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Anja Kathrin Mayer, Bernd Wissinger, Nicole Weisschuh; Identification of mutations in retinal disease genes using Whole Exome Sequencing. Invest. Ophthalmol. Vis. Sci. 2015;56(7 ):1254.
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© ARVO (1962-2015); The Authors (2016-present)
Since retinal dystrophies (RD) are a group of blinding diseases with marked genetic and clinical heterogeneity, next generation sequencing (NGS) with its massive parallelization is currently considered the most efficient approach to identify mutations in RD genes. While targeted gene approaches neglect mutations in genes that have not been associated with a disease entity so far, whole exome sequencing (WES) has the potential to discover new disease-causing genes. We screened 24 patients with different forms of RD using WES to detect mutations in known RD genes and potentially discover novel disease genes.
We applied WES in a cohort of 24 patients from 12 families. The patients had previously been tested negative upon screening for mutations in frequently affected genes applying Sanger sequencing, high-throughput mutation microarrays (Asper chips) and/or our NGS-based Retina-All-Panel. After stringent filtering only low-frequency (MAF = 0.01-0.05) and rare (MAF < 0.01) genetic variants remained. Prioritizing of the disease causing variant(s) was achieved on the basis of (1) prevalence in human populations, (2) predicted annotations, (3) expression of the affected gene in the retina, and (4) segregation with the disease.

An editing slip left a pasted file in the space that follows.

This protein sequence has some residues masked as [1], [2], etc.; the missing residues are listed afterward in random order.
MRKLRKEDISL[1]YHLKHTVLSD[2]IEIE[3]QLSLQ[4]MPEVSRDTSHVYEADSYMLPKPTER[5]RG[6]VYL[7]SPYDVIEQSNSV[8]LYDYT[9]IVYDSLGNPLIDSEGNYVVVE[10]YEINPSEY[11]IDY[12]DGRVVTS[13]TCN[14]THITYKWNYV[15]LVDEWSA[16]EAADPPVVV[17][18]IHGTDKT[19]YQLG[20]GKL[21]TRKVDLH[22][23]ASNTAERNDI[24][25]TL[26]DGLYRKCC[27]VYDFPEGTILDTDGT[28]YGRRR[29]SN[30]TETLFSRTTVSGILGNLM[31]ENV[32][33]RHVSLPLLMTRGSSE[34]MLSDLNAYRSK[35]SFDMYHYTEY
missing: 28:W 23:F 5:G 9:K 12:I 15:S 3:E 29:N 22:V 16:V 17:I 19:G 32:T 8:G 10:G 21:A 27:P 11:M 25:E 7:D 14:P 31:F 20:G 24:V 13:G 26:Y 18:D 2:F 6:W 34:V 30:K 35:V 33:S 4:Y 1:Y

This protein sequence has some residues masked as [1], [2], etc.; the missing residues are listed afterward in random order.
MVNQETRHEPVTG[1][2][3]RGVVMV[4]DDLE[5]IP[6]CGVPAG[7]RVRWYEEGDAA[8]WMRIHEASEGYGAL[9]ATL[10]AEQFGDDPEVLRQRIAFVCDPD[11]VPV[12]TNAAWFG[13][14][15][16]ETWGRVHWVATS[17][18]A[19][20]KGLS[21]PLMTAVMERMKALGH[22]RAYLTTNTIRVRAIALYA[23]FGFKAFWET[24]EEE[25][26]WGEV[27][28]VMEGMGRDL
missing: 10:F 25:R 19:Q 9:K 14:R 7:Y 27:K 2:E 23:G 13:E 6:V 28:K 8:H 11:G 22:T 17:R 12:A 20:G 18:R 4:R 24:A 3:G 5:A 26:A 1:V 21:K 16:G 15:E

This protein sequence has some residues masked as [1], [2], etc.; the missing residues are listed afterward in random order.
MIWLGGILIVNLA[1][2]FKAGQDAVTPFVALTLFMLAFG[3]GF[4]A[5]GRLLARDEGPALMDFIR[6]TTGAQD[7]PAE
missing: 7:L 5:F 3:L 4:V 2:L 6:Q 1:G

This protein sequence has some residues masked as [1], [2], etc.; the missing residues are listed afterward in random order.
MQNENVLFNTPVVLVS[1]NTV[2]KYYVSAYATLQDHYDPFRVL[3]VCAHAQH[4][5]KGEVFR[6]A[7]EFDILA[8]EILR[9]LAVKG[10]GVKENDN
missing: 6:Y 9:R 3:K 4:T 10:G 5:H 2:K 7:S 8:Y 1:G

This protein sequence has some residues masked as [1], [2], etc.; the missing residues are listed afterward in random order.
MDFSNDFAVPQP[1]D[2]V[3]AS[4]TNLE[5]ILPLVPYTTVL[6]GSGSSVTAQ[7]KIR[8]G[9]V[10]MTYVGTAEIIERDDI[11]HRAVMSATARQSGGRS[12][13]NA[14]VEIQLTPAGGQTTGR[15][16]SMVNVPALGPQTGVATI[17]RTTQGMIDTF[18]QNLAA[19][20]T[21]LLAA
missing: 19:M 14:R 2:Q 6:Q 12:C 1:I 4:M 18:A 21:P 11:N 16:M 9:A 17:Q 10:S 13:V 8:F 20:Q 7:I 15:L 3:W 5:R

In a genetically pre-selected cohort of 24 patients from 12 unrelated families, WES revealed disease causing variants in six families (11 patients) in five known RD genes (USH2A, BBS9, CRB1, CYP4V2, IFT140). In one of these families, one sibling has been diagnosed with Bardet-Biedl syndrome (BBS), while her brother has a Leber congenital amaurosis (LCA)-like phenotype. Although we were able to identify a homozygous splice site mutation in the BBS9 gene in the first sibling, the underlying genetic cause of the LCA-like phenotype in the second sibling is still unknown. Six of the 12 families remain unsolved and are subjected to further analyses (e.g. screening patient cohorts for candidate variants, whole genome sequencing to detect deep intronic variants or structural abnormalities).
We performed WES in a genetically pre-selected cohort of 24 patients from 12 families with RD and were able to identify the causative mutations in 50% of cases. Compared with conventional Sanger sequencing, WES appears to be advantageous with regard to speed and cost, supporting its potential utility in molecular diagnosis in RD patients.
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